Indian Creek. Zion. Joshua Tree. Red Rocks. The desert environment is home to iconic climbing destinations. Characterized by little precipitation and sparse populations, the barren, stark landscape of the desert is uniquely fragile and full of life. As you are planning your next desert adventure to climb splitter cracks and towers or wrestle beautifully shaped and colored boulders, learn about how to take care of this environment and minimize your impact.
The desert environment demands some very specific minimum impact behaviors due to its unique and fragile terrain. Take care when traveling to and from the cliffs and boulders not to trample fragile cryptobiotic soil, which is a living crust that plays an important ecological role in many desert environments. You should also always pack out human waste, since desert soil lacks the necessary microorganisms to biodegrade it.
Popular climbing areas of the desert environment:
Indian Creek, Zion, Joshua Tree, Red Rocks
Learn best practice tips for putting The Pact into practice each time you go climbing.
Learn tips and tricks to manage chalk use and minimize tick marks.
Human waste disposal is a significant issue in all types of climbing terrain. Check out the Poop: Waste Disposal Strategies for Climbers infographic to learn more about responsible human waste disposal.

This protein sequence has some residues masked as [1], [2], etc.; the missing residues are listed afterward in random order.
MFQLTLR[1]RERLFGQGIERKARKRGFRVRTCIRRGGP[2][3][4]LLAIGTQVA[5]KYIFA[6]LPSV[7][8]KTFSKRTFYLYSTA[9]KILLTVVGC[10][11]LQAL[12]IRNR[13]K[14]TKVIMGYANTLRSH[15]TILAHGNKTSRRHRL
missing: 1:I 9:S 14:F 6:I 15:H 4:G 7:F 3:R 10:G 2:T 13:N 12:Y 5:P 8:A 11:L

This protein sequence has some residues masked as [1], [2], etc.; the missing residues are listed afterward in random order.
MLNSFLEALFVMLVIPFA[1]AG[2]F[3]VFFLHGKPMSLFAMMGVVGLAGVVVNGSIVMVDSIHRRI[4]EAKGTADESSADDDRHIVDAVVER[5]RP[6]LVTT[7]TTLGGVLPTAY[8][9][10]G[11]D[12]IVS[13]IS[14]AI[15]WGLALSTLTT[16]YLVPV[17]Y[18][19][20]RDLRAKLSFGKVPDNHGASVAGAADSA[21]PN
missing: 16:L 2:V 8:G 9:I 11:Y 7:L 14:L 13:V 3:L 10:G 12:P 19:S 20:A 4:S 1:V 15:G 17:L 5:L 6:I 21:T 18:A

Ever wonder how long it take for a banana peel or aluminum can to biodegrade? Check out this infographic to learn more.
Planning on rolling to the crag or boulders with your crew? Take a look at these 5 tips for climbing in larger groups to reduce you impact.
When transitioning from climbing indoors to outdoors, be prepared to venture outside by gaining awareness and skills to minimize your impact.
Anatomy of a Responsible Climbing Infographic
Loud music and excessive noise may cause social impacts and ruin other climbers experience. Keep a low profile.
Stay on established trails whenever possible and avoid trail cutting and social trails.
Dave Wetmore shows how not to take a crap outdoors. Poop responsibly, people.
Pack up all of your trash each time you go climbing and bring a trash bag along to pick up trash left by others.
Clean up exess chalk and tick marks after each session to prevent visual impacts.
Stashing pads is often illegal and raises the alarm for land managers. Take the time and effort to pack out your pads after each session.
Learning how to evaluate bolts instead of blindly trusting them is a critical skill for any climber, and it could save your life. This content includes: the state of bolts in America, how to determine if you can trust a bolt, and identifying bad hangers.